Jennifer Caroline Campbell
Jennifer Caroline Campbell is a painter, sculptor and installation artist who regularly shows work through public exhibitions, most recently at Atalante (Gothenburg), Transition Gallery (London), Outpost Gallery (Norwich) and the Alison Richards Building (Cambridge). She is a visiting lecturer at Arts University Bournemouth and Sussex College (Hastings).
Condition: Parkinson’s Disease
That shouldn’t be there.
Welcome the birds in, eyes sharply open.
Outside becomes inside becomes outside.
Interruptions shape life,
Quotes from participant with Parkinson’s
“I thought at the beginning it was my eyes playing me up. Then I began to realize it was something I was seeing that wasn’t there.”
“It’s always in the early hours of the morning, or sort of dusk time of the early evening. And I’ve got a habit of when I get out – I usually wake up about five o’clock in the morning for some reason. I get out of bed and I look out the window. And I could see children sitting on the roof. And I thought, you know, what are they doing up there? And that is the vision I get every time. A lot of people in my back garden like having, as though they’re having a garden party. And they’re dressed in sort of wartime clothes style, 1940s.”
“There’s a young girl, and she’s got a coat, that’s sort of belted, and a beret, on the back of her head. The coat is quite sort of, ends at mid leg. Yeah, but I can only see the back of her. I see a back view. I can’t see her face. And she never talks to me. There’s a little boy next to her. But then they’re facing me, but I can’t see their faces. I couldn’t recognize them. They’re sitting on the edge of the roof, swinging their legs.”
“I’m not bothered about it. I know they’re there. And I know they’re not there, if you know what I mean.”
“And sometimes if I look out the window in the lounge, […] and I can see animals. Birds paddling in puddles. Then I look closely as I think, ‘What the birds doing there at this time of day?’, and then I look again, and they’re not there.”
Daily Thought Intrusion
The human brain is just lumpy cell bundles, yet we are completely dependent on it: it is us.
It is not fixed like concrete but changeable like un-fired clay.
This hand has glossy green nails. It is the intruder but it is made of the same stuff as the thing that’s being intruded upon.
OR the hand is not the intruder, it embodies self-will: the sensation of shaping one’s own automatic thoughts, to intervene.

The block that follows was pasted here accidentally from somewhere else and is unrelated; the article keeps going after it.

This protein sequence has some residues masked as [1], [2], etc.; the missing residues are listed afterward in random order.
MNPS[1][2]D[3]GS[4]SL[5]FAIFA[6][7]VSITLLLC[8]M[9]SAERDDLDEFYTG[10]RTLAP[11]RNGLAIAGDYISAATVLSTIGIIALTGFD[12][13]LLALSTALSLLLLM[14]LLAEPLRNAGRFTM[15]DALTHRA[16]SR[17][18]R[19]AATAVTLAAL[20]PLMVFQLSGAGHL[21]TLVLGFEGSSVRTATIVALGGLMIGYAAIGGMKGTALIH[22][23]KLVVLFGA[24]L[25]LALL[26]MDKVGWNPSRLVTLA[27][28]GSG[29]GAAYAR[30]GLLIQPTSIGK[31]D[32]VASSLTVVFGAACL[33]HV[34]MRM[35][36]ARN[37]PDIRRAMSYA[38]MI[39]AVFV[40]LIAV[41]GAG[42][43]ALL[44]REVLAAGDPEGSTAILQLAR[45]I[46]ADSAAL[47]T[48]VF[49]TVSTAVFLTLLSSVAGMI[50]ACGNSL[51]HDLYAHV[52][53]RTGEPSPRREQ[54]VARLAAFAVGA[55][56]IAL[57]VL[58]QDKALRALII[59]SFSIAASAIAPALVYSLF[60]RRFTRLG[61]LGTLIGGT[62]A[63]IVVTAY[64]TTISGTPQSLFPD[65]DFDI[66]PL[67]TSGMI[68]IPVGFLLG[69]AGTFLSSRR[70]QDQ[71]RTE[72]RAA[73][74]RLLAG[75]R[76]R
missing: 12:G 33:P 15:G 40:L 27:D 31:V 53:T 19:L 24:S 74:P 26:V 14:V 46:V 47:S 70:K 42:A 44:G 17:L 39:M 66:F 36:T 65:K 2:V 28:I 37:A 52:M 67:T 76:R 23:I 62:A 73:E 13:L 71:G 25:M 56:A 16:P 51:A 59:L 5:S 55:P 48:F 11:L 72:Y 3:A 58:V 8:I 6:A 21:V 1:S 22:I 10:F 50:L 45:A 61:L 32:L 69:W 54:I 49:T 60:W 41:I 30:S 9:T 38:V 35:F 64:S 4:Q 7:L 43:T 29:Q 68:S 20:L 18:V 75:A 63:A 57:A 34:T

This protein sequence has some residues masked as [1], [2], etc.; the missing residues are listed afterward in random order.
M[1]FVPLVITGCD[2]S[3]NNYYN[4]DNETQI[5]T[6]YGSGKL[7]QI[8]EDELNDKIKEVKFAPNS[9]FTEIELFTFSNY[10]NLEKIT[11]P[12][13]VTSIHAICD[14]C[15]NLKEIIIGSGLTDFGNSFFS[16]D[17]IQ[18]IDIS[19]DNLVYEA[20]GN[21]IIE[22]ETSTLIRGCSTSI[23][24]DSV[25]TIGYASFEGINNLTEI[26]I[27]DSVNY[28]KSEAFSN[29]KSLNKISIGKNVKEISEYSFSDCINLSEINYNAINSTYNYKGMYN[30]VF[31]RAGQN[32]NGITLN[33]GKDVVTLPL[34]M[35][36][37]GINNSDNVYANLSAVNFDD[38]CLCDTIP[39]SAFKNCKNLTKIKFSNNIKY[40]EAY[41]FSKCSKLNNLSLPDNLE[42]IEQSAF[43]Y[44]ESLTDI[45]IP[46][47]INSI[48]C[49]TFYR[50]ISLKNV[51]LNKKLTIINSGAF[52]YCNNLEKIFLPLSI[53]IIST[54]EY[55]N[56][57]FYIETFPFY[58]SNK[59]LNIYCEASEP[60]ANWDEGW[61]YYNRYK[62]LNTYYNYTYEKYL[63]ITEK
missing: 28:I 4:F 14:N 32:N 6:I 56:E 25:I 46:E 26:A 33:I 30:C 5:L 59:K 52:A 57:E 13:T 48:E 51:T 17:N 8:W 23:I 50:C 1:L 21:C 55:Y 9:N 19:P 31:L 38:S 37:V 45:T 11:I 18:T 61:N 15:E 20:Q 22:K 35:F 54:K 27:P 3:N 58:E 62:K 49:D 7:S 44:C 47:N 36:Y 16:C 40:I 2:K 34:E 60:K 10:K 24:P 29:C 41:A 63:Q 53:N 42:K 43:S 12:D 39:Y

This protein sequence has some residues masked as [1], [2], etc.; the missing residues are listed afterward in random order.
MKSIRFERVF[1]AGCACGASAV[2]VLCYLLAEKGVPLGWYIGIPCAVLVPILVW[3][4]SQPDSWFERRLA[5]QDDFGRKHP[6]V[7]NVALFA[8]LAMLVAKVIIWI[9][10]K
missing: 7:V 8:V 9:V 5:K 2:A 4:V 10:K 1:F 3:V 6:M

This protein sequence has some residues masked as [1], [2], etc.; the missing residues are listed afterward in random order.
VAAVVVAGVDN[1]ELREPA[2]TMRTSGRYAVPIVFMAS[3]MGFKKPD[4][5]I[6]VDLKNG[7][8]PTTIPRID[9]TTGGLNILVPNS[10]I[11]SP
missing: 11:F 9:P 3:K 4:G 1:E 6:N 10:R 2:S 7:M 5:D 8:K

It draws the attention of the eye, who is trying not to look. OR is the eye controlling the hand.
These different readings question who is in control, which part of us.
Plastic Pony Chew Chase
This collaboration made me think into a younger me, silly hair clips, influenceable, hyper gendered, a product of her time.
My Little Pony: absurd mutated innocence.
OR she is a frog, ready to transform.
Something machine-like is threatening to chew her up. An aggressive shape or a computer console controller.
That feeling of being observed. By who? A future self or someone outside?
Sun setting, a daily cycle.
The repeating prize of a crown: a deserving gift I wish I could give to all who experience relentless voices.
The crown also symbolises perpetual power struggles and the aggression of internal dynasties.
The shapes behind are shifting and ungrounded. The red shadow reaches out of the painting, into the past and into the now.
We have to live with the unsolved, but this unsolved state can fluctuate. It can be shaped by changes of circumstance, encounters and the passing of time.
Quotes from participant with Schizophrenia
“I hear a voice in my head. That’s a girl talking to me. I also perceive that people can hear my thoughts.”
“Negative things about me, really. Things like, they’re always putting me down. And often I feel they’re saying things that aren’t true. […] It’s like a broken record though, it’s the same things, going around and around. And it’s the same arguments.”
“And I argue with it, I say well that’s complete rubbish […], but the voice always argues back with me. […] So it’s kind of like a daily battle […] And it bothers me, […] you know, I don’t want to hear these things, I don’t want to have these experiences, and I feel I shouldn’t be having them.”
“I do question it, I do question it, but I do always come back to perceiving that they’re real. It seems so real to me.”
“‘cause often in social situations I’ll kind of hear in the background as if someone is saying stuff and I’ll actually hear it, them saying stuff about me, if that makes sense? And sometimes I think it really is being said, and sometimes I think, you know, maybe not, maybe it’s just the tune in my head.”